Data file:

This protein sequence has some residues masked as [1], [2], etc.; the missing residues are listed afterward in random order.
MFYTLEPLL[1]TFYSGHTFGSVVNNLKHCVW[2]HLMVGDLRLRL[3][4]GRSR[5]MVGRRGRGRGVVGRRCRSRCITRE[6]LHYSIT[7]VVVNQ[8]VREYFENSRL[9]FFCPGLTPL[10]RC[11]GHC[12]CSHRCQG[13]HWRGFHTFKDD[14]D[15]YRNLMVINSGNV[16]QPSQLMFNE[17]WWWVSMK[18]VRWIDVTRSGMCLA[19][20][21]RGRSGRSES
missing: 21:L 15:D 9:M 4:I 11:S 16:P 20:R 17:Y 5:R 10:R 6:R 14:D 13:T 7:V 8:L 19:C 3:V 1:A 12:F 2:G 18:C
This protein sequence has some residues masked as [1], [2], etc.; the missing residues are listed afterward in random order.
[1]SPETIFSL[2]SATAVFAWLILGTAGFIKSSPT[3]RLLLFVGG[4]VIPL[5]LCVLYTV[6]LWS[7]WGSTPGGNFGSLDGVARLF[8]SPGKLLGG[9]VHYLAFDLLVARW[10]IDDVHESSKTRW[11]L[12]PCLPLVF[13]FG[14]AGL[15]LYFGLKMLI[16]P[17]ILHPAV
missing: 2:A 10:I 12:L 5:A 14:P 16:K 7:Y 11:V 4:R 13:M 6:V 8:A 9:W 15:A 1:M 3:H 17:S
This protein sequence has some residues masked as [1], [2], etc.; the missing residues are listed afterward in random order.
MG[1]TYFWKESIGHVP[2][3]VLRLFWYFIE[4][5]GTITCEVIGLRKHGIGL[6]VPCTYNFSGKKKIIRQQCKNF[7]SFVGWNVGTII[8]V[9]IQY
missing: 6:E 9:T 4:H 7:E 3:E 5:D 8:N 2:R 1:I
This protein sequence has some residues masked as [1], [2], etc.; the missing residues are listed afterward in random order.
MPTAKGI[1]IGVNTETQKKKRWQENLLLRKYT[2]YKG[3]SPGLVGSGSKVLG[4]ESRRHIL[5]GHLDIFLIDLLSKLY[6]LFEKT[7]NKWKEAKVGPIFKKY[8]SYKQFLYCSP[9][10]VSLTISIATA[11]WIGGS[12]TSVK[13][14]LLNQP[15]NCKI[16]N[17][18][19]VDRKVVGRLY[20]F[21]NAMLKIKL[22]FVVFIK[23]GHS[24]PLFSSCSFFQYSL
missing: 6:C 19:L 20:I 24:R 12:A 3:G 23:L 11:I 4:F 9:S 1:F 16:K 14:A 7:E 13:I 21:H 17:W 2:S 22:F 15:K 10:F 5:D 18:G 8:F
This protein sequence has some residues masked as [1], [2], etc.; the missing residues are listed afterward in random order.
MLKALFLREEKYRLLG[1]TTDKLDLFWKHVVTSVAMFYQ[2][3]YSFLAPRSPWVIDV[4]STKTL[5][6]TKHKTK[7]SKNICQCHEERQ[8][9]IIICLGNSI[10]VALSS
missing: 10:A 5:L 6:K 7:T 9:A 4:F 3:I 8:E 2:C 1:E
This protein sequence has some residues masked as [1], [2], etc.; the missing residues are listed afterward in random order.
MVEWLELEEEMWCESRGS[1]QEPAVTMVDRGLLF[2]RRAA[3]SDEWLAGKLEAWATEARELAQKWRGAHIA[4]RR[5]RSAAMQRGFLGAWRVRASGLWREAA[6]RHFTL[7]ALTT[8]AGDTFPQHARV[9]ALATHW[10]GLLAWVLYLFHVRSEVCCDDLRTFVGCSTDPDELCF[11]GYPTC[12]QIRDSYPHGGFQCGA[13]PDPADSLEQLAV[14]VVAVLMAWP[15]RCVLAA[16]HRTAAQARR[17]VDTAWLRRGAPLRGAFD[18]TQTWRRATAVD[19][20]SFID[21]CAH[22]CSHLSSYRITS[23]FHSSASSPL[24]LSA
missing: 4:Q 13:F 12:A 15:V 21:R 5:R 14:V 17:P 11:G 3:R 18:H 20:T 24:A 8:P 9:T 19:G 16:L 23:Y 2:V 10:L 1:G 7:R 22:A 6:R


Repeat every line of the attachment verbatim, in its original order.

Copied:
This protein sequence has some residues masked as [1], [2], etc.; the missing residues are listed afterward in random order.
MFYTLEPLL[1]TFYSGHTFGSVVNNLKHCVW[2]HLMVGDLRLRL[3][4]GRSR[5]MVGRRGRGRGVVGRRCRSRCITRE[6]LHYSIT[7]VVVNQ[8]VREYFENSRL[9]FFCPGLTPL[10]RC[11]GHC[12]CSHRCQG[13]HWRGFHTFKDD[14]D[15]YRNLMVINSGNV[16]QPSQLMFNE[17]WWWVSMK[18]VRWIDVTRSGMCLA[19][20][21]RGRSGRSES
missing: 21:L 15:D 9:M 4:I 11:S 16:P 20:R 17:Y 5:R 10:R 6:R 14:D 13:T 7:V 8:L 19:C 3:V 1:A 12:F 2:G 18:C
This protein sequence has some residues masked as [1], [2], etc.; the missing residues are listed afterward in random order.
[1]SPETIFSL[2]SATAVFAWLILGTAGFIKSSPT[3]RLLLFVGG[4]VIPL[5]LCVLYTV[6]LWS[7]WGSTPGGNFGSLDGVARLF[8]SPGKLLGG[9]VHYLAFDLLVARW[10]IDDVHESSKTRW[11]L[12]PCLPLVF[13]FG[14]AGL[15]LYFGLKMLI[16]P[17]ILHPAV
missing: 2:A 10:I 12:L 5:A 14:P 16:K 7:Y 11:V 4:R 13:M 6:V 8:A 9:W 15:A 1:M 3:H 17:S
This protein sequence has some residues masked as [1], [2], etc.; the missing residues are listed afterward in random order.
MG[1]TYFWKESIGHVP[2][3]VLRLFWYFIE[4][5]GTITCEVIGLRKHGIGL[6]VPCTYNFSGKKKIIRQQCKNF[7]SFVGWNVGTII[8]V[9]IQY
missing: 6:E 9:T 4:H 7:E 3:E 5:D 8:N 2:R 1:I
This protein sequence has some residues masked as [1], [2], etc.; the missing residues are listed afterward in random order.
MPTAKGI[1]IGVNTETQKKKRWQENLLLRKYT[2]YKG[3]SPGLVGSGSKVLG[4]ESRRHIL[5]GHLDIFLIDLLSKLY[6]LFEKT[7]NKWKEAKVGPIFKKY[8]SYKQFLYCSP[9][10]VSLTISIATA[11]WIGGS[12]TSVK[13][14]LLNQP[15]NCKI[16]N[17][18][19]VDRKVVGRLY[20]F[21]NAMLKIKL[22]FVVFIK[23]GHS[24]PLFSSCSFFQYSL
missing: 6:C 19:L 20:I 24:R 12:A 3:G 23:L 11:I 4:F 9:S 1:F 16:K 14:A 7:E 13:I 21:H 17:W 2:S 22:F 15:K 10:F 5:D 18:G 8:F
This protein sequence has some residues masked as [1], [2], etc.; the missing residues are listed afterward in random order.
MLKALFLREEKYRLLG[1]TTDKLDLFWKHVVTSVAMFYQ[2][3]YSFLAPRSPWVIDV[4]STKTL[5][6]TKHKTK[7]SKNICQCHEERQ[8][9]IIICLGNSI[10]VALSS
missing: 10:A 5:L 6:K 7:T 9:A 4:F 3:I 8:E 2:C 1:E
This protein sequence has some residues masked as [1], [2], etc.; the missing residues are listed afterward in random order.
MVEWLELEEEMWCESRGS[1]QEPAVTMVDRGLLF[2]RRAA[3]SDEWLAGKLEAWATEARELAQKWRGAHIA[4]RR[5]RSAAMQRGFLGAWRVRASGLWREAA[6]RHFTL[7]ALTT[8]AGDTFPQHARV[9]ALATHW[10]GLLAWVLYLFHVRSEVCCDDLRTFVGCSTDPDELCF[11]GYPTC[12]QIRDSYPHGGFQCGA[13]PDPADSLEQLAV[14]VVAVLMAWP[15]RCVLAA[16]HRTAAQARR[17]VDTAWLRRGAPLRGAFD[18]TQTWRRATAVD[19][20]SFID[21]CAH[22]CSHLSSYRITS[23]FHSSASSPL[24]LSA
missing: 4:Q 13:F 12:A 15:V 21:R 5:R 14:V 17:P 11:G 3:R 18:H 20:T 24:A 8:P 9:T 19:G 16:L 23:Y 2:V 10:L 1:G 7:R 22:A 6:R